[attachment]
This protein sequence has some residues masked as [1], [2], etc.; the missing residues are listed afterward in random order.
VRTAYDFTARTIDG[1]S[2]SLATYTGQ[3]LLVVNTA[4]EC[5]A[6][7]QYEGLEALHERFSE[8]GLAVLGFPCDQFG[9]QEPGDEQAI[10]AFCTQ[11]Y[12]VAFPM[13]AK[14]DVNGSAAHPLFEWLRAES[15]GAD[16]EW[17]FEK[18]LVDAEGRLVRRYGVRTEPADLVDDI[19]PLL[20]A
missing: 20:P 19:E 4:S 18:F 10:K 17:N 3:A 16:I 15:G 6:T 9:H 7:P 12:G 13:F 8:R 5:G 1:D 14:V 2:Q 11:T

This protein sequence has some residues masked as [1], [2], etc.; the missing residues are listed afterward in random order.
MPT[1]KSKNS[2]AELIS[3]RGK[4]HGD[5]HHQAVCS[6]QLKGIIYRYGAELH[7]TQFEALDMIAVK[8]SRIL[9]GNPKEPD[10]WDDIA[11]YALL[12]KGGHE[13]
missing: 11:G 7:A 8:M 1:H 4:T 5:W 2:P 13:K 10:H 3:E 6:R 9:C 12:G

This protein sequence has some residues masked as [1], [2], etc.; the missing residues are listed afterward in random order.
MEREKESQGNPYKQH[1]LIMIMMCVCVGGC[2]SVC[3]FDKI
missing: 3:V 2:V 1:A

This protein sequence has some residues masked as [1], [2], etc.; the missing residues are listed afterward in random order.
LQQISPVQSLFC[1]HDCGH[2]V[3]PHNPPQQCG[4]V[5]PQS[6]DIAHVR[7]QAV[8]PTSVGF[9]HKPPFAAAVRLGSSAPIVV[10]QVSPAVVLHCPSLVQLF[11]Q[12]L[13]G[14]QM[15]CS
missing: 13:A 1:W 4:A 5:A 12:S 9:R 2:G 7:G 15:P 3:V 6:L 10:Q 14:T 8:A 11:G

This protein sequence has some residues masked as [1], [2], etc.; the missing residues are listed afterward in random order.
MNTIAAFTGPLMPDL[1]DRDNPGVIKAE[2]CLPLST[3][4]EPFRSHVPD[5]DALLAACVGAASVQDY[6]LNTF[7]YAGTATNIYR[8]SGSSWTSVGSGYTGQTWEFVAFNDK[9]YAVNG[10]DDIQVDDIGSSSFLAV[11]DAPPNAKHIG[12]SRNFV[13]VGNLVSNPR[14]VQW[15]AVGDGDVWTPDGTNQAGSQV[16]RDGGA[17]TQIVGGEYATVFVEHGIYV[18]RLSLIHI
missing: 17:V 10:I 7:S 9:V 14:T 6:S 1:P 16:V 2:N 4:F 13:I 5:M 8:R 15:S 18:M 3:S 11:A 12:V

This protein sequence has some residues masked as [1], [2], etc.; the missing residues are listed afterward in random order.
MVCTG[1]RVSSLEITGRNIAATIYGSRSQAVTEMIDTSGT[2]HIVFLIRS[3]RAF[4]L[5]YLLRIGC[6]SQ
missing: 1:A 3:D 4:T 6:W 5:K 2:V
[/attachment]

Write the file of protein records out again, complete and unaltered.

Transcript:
This protein sequence has some residues masked as [1], [2], etc.; the missing residues are listed afterward in random order.
VRTAYDFTARTIDG[1]S[2]SLATYTGQ[3]LLVVNTA[4]EC[5]A[6][7]QYEGLEALHERFSE[8]GLAVLGFPCDQFG[9]QEPGDEQAI[10]AFCTQ[11]Y[12]VAFPM[13]AK[14]DVNGSAAHPLFEWLRAES[15]GAD[16]EW[17]FEK[18]LVDAEGRLVRRYGVRTEPADLVDDI[19]PLL[20]A
missing: 20:P 19:E 4:S 18:F 10:K 17:N 3:A 16:I 15:G 6:T 9:H 7:P 12:G 13:F 8:R 5:G 1:D 14:V 2:Q 11:T

This protein sequence has some residues masked as [1], [2], etc.; the missing residues are listed afterward in random order.
MPT[1]KSKNS[2]AELIS[3]RGK[4]HGD[5]HHQAVCS[6]QLKGIIYRYGAELH[7]TQFEALDMIAVK[8]SRIL[9]GNPKEPD[10]WDDIA[11]YALL[12]KGGHE[13]
missing: 11:G 7:A 8:M 1:H 4:T 5:W 2:P 13:K 10:H 3:E 6:R 9:C 12:G

This protein sequence has some residues masked as [1], [2], etc.; the missing residues are listed afterward in random order.
MEREKESQGNPYKQH[1]LIMIMMCVCVGGC[2]SVC[3]FDKI
missing: 3:V 2:V 1:A

This protein sequence has some residues masked as [1], [2], etc.; the missing residues are listed afterward in random order.
LQQISPVQSLFC[1]HDCGH[2]V[3]PHNPPQQCG[4]V[5]PQS[6]DIAHVR[7]QAV[8]PTSVGF[9]HKPPFAAAVRLGSSAPIVV[10]QVSPAVVLHCPSLVQLF[11]Q[12]L[13]G[14]QM[15]CS
missing: 13:A 1:W 4:A 5:A 12:S 9:R 2:G 7:G 15:P 3:V 6:L 10:Q 14:T 8:A 11:G

This protein sequence has some residues masked as [1], [2], etc.; the missing residues are listed afterward in random order.
MNTIAAFTGPLMPDL[1]DRDNPGVIKAE[2]CLPLST[3][4]EPFRSHVPD[5]DALLAACVGAASVQDY[6]LNTF[7]YAGTATNIYR[8]SGSSWTSVGSGYTGQTWEFVAFNDK[9]YAVNG[10]DDIQVDDIGSSSFLAV[11]DAPPNAKHIG[12]SRNFV[13]VGNLVSNPR[14]VQW[15]AVGDGDVWTPDGTNQAGSQV[16]RDGGA[17]TQIVGGEYATVFVEHGIYV[18]RLSLIHI
missing: 17:V 10:I 7:S 9:V 14:T 6:S 1:P 16:V 2:N 4:F 13:I 5:M 8:R 15:S 18:M 3:S 11:A 12:V

This protein sequence has some residues masked as [1], [2], etc.; the missing residues are listed afterward in random order.
MVCTG[1]RVSSLEITGRNIAATIYGSRSQAVTEMIDTSGT[2]HIVFLIRS[3]RAF[4]L[5]YLLRIGC[6]SQ
missing: 1:A 3:D 4:T 6:W 5:K 2:V